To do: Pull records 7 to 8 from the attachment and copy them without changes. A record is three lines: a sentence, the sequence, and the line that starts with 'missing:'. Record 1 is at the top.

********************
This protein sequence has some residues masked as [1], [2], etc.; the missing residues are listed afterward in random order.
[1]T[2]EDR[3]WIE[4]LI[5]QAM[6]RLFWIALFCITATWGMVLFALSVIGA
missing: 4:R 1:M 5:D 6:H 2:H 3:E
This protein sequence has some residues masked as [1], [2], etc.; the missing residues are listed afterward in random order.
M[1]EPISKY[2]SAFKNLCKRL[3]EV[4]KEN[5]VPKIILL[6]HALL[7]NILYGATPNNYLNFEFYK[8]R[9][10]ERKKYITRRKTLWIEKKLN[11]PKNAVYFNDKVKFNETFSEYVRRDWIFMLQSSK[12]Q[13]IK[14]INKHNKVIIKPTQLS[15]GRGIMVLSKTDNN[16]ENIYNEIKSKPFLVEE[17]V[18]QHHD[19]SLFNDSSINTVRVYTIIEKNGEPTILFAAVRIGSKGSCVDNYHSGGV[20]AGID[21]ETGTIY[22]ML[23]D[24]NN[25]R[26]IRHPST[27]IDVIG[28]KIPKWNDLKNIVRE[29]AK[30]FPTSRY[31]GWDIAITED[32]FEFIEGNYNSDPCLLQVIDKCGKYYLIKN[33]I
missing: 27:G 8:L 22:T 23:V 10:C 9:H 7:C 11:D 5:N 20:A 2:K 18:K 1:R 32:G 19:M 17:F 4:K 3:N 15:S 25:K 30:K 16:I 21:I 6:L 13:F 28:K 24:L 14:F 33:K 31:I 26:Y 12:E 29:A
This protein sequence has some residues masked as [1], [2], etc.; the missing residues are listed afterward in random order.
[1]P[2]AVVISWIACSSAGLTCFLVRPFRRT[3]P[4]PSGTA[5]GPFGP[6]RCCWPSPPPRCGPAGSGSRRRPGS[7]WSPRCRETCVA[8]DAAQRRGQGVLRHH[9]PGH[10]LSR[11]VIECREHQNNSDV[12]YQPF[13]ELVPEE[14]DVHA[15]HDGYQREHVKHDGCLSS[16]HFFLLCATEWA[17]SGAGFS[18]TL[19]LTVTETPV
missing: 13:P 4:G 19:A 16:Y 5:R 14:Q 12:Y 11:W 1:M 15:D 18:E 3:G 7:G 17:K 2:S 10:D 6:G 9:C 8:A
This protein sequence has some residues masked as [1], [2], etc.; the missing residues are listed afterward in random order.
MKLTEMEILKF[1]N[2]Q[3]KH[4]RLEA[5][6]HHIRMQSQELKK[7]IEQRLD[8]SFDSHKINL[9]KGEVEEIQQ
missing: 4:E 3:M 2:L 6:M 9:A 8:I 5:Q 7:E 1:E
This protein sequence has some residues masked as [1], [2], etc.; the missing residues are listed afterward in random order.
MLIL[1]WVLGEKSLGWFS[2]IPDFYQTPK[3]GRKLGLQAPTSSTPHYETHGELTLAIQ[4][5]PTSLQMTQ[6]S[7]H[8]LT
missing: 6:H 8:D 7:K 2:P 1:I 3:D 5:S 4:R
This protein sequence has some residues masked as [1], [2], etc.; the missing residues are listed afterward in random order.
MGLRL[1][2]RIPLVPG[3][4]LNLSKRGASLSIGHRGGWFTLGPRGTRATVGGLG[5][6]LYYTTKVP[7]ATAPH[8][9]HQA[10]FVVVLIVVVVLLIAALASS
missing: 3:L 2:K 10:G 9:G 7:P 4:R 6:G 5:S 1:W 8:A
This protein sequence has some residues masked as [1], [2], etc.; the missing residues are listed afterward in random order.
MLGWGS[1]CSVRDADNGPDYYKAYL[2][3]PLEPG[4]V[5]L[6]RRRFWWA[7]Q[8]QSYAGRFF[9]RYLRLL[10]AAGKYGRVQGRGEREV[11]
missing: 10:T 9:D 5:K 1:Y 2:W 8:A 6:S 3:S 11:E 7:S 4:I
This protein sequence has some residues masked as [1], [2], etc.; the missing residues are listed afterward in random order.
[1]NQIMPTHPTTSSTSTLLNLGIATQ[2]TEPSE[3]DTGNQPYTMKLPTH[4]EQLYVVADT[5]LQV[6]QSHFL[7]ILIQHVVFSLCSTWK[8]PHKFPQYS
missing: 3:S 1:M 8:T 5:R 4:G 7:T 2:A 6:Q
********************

This protein sequence has some residues masked as [1], [2], etc.; the missing residues are listed afterward in random order.
MLGWGS[1]CSVRDADNGPDYYKAYL[2][3]PLEPG[4]V[5]L[6]RRRFWWA[7]Q[8]QSYAGRFF[9]RYLRLL[10]AAGKYGRVQGRGEREV[11]
missing: 10:T 9:D 5:K 1:Y 2:W 8:A 6:S 3:S 11:E 7:S 4:I
This protein sequence has some residues masked as [1], [2], etc.; the missing residues are listed afterward in random order.
[1]NQIMPTHPTTSSTSTLLNLGIATQ[2]TEPSE[3]DTGNQPYTMKLPTH[4]EQLYVVADT[5]LQV[6]QSHFL[7]ILIQHVVFSLCSTWK[8]PHKFPQYS
missing: 3:S 1:M 8:T 5:R 4:G 7:T 2:A 6:Q